Today, I’m reminded that however fit I think I am becoming, walking Lebanon’s mountains can still be exhausting.
Our trail, which leads us from Horsh Ehden to Bqaa Safrine is what my Granny, had she been the kind of woman prone to expletives, might have described as ‘fucking knackering’.
The 25 kilometre walk, which rises a total of 1000m and loses a total of 1450m, winds across the uplands along treacherously rocky, ankle-turning trails and to add to our woes, not only is the trail fairly dry in terms of freshwater springs, it’s also fairly exposed and the day is blazingly hot.
What we get in exchange, however, is a sense of complete isolation, and god-like views across the whole of northern Lebanon and a significant sweep of the Syrian coast all the way to Tartus.
Up here, we’re in juniper country and these slow-growing beauties, the few that have survived being turned into houses or firewood, anyway, are gnarled, ancient and, in Lebanese terms, quite massive. As we crunch across the dried berries that carpet the ground beneath them, the air fills with an intoxicating, if mildly medicinal smell that immediately reminds me of gin.
After the lush, flower-filled meadows and shady cedar and oak groves of the Ehden Reserve, the stark landscapes of the jurd, seem rather lifeless; rolling hills, rocky outcrops and scattered (and thorny) bushes. To survive up here, an area used for hundreds, if not thousands of years, as grazing land for vast fleets of goats, nature’s little omnivore, locusts in horned form, you have to be tough.
In the mountains of Btellaya, just after we’ve passed out of the boundaries of the reserve, we come across our first spring and the rather curious Mgharet el-Hawa, the Cave of the Winds, named for the ice-cold draft of air that blows out of it all year long. For the most part, Mount Lebanon is a massive slab of limestone and as most limestone often is, it is riddled with caves, crevices and cracks. This one, a rather small affair that barely deserves to be called a cave, is linked to a similar opening on the far side of Mount Lebanon, which funnels wind blowing across the Beka’a Valley through the mountain and to the coastal side, cooling it in the process. The draft is surprisingly powerful, even though the air is quite still - well, it is on this side of the mountains – but it is very cold. It’s as though we’ve stepped in front of a natural air-conditioner, which in a way, I suppose we have. It feels so good, that I stand in front of it until my teeth start to chatter.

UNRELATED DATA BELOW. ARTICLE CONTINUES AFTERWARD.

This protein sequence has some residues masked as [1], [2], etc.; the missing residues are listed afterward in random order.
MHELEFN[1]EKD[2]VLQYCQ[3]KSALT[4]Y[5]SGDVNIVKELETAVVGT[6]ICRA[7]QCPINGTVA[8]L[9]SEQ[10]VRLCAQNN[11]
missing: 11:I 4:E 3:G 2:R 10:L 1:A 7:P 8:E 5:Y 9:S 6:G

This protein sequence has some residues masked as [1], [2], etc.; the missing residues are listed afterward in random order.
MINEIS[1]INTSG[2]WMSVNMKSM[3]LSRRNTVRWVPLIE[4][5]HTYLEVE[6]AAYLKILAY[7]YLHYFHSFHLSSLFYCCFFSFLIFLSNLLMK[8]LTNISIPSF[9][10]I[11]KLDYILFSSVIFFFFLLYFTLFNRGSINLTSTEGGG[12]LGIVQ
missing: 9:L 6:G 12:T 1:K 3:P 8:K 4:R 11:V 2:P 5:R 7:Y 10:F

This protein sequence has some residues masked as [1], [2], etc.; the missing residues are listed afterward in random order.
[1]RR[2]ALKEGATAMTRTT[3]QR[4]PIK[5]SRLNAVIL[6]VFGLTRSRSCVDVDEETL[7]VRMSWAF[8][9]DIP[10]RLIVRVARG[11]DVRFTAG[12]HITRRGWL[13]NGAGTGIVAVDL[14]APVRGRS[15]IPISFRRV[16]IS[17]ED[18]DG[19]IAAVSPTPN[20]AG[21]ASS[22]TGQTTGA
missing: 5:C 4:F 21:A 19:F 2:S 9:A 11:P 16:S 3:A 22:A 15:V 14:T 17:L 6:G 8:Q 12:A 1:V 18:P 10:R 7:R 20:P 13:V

Not far away, we come across what I take at first to be the ruins of some ancient dwelling. It turns out to be a goat farm, at least during season, but at the moment, it’s still deserted. The farm is known for its yoghurty ambarees, which is curdled in large ceramic pots. It’s one of the few places in Lebanon that still makes the cheese, for despite being one of the oldest kinds of cheese in the world, ambarees is endangered, which is pity given how delicious it is, but tastes have apparently changed and so, like so many other living artefacts (glass-blowing in Sarafand, pottery-making in Rashaya al-Fawkhar), it runs the risk of dying out, and bringing to an end in our lifetimes a chain of production that stretches back thousands of years.